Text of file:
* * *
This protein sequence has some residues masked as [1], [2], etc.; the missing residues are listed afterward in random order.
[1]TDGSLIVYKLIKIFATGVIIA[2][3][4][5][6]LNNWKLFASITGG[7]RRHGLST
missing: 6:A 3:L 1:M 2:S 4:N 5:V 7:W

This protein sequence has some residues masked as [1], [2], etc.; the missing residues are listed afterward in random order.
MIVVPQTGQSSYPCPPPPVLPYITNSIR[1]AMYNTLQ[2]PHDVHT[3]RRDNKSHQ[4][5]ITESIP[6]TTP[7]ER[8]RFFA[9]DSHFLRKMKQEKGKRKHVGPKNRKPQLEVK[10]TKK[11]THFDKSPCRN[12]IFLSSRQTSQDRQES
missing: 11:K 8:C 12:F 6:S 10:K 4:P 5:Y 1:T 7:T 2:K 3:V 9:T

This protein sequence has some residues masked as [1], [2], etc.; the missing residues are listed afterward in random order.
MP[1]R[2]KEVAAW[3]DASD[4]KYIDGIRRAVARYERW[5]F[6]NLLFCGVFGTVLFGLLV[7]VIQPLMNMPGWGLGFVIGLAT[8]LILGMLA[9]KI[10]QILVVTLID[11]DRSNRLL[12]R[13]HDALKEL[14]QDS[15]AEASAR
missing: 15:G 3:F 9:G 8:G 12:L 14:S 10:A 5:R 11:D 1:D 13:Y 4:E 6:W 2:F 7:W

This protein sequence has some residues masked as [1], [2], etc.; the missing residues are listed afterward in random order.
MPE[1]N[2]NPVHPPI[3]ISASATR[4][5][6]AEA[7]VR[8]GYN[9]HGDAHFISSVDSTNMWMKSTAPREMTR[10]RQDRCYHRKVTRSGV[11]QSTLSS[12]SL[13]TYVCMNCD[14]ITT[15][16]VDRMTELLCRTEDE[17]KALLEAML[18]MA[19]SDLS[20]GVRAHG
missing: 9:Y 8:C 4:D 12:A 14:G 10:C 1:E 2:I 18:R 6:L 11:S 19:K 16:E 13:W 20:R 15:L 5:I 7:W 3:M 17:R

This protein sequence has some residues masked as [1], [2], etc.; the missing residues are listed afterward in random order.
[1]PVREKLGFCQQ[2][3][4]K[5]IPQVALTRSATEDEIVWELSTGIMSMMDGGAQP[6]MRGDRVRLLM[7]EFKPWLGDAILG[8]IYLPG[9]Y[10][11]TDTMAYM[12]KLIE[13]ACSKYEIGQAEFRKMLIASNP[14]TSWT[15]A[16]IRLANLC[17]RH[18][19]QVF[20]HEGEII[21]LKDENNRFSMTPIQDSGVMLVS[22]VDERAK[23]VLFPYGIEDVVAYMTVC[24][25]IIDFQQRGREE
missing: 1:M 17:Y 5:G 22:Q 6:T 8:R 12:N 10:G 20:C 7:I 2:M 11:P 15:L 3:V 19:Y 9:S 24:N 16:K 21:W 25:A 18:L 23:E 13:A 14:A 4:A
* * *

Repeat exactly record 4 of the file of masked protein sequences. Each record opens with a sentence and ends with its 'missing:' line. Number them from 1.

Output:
This protein sequence has some residues masked as [1], [2], etc.; the missing residues are listed afterward in random order.
MPE[1]N[2]NPVHPPI[3]ISASATR[4][5][6]AEA[7]VR[8]GYN[9]HGDAHFISSVDSTNMWMKSTAPREMTR[10]RQDRCYHRKVTRSGV[11]QSTLSS[12]SL[13]TYVCMNCD[14]ITT[15][16]VDRMTELLCRTEDE[17]KALLEAML[18]MA[19]SDLS[20]GVRAHG
missing: 9:Y 8:C 4:D 12:A 14:G 10:C 1:E 2:I 18:R 6:L 11:S 19:K 16:E 13:W 20:R 15:L 5:I 7:W 3:M 17:R